When it comes to towing, you can’t just hook up and hope for the best if you want to be safe, here’s how to choose a towing vehicle.

CHOOSING A TOWCAR can be very easy, or very difficult. On the easy side there’s just two steps; first, look up maximum permitted weight of the trailer – the ATM, or Aggregrate Trailer Mass. Then, multiply that figure by two and choose a towcar with that amount of braked towing capacity. So for example let’s say your caravan ATM is 2500kg, then you’d want a towcar capable of pulling a 5000kg trailer.

That approach will work well for camper trailers towed behind 4x4s, as campers typically weigh 800 to 1500kg, and many 4WDs are rated to tow more than 3000kg. But it won’t work so well for larger trailers such as twin-axle caravans with ATMs of 2500 to 3500kg, as unless you go to a special-import vehicle like the Ram Laramie you’ll find even the mighty Toyota Landcruiser 200 Series and Land Rover Discovery can tow only 3500kg.

But surely, if a vehicle is rated to tow, say, 3500kg, why can’t you hook up a trailer weighing 3495kg and off you go? If only. There’s two sad facts in the way of your trailer-towing dream, and the first is that manufacturer maximum-tow ratings are often fanciful. Many vehicles can only tow their maximum at very low, and specific loads – not a full load of five adults, for example, and not when accessorised with the likes of a bullbar, winch, roofrack, long-range tank and camping gear.

Maximum tow ratings are often more about marketing than day-to-day reality, so you’re best off reducing the maximum by at least 25% and working off that. There’s a bunch of calculations to do which are fully explained here; towball mass, rear axle load, gross combined mass and more. You have to ensure all these are within limits to be legal, insured and safe. And that’s even assumung the maximum rating doesn’t come with caveats such as reduced speed limits.

The second problem is the trailer. Many caravan manufacturers under-estimate their caravan weights, so many owners are finding their van weighs more than it should, and has a greater towball mass that stated. Combine that with rather optimistic towcar ratings and you can see there’s a problem, and the onus is on you, the driver, not the salespeople.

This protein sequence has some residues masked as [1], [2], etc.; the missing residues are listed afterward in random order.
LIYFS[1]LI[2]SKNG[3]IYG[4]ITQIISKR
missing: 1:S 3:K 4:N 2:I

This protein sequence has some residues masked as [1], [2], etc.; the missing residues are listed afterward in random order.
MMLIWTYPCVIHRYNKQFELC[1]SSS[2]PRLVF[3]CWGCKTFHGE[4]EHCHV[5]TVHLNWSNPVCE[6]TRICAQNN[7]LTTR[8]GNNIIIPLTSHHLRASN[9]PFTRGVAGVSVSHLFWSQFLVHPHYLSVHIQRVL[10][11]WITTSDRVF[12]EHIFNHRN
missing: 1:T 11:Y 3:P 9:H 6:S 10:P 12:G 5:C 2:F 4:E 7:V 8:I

So that’s where the tow-light advice comes from. Knock 25% off the towcar’s maximum braked weight, and that’s; your trailer target. If you want to tow something 3000kg or heavier, get yourself into one of the big American utes which are far and away better suited to the job than anything else on the market for heavy towing.

Other attributes you want from a towcar are:

  • all-wheel drive for grip;
  • automatic transmission with at least six ratios;
  • reversing camera that is centred over, and shows the towball for easy hook-ups;
  • if a 4WD, the ability to drive in low-range all-wheel drive without the centre differential or equivalent locking up, for easy low-speed manoeuvring;
  • a big fuel tank;
  • if you’re towing for long distances, diesel;
  • a short overhang – distance from the rear axle to the towball;
  • Trailer Stability Control – a variant of ESC designed to combat trailer sway.

If all that doesn’t sound like a ute, then you’re right. Despite the headline-grabbed 3500kg tow ratings, the modern batch of mid-sized utes shouldn’t be used to tow 3500kg. Get something bigger. Because when it’s night, on a remote country road in the wet, then that’s when you’re going to realise that a safe tow is all about having a small, light trailer relative to a big, heavy towcar.


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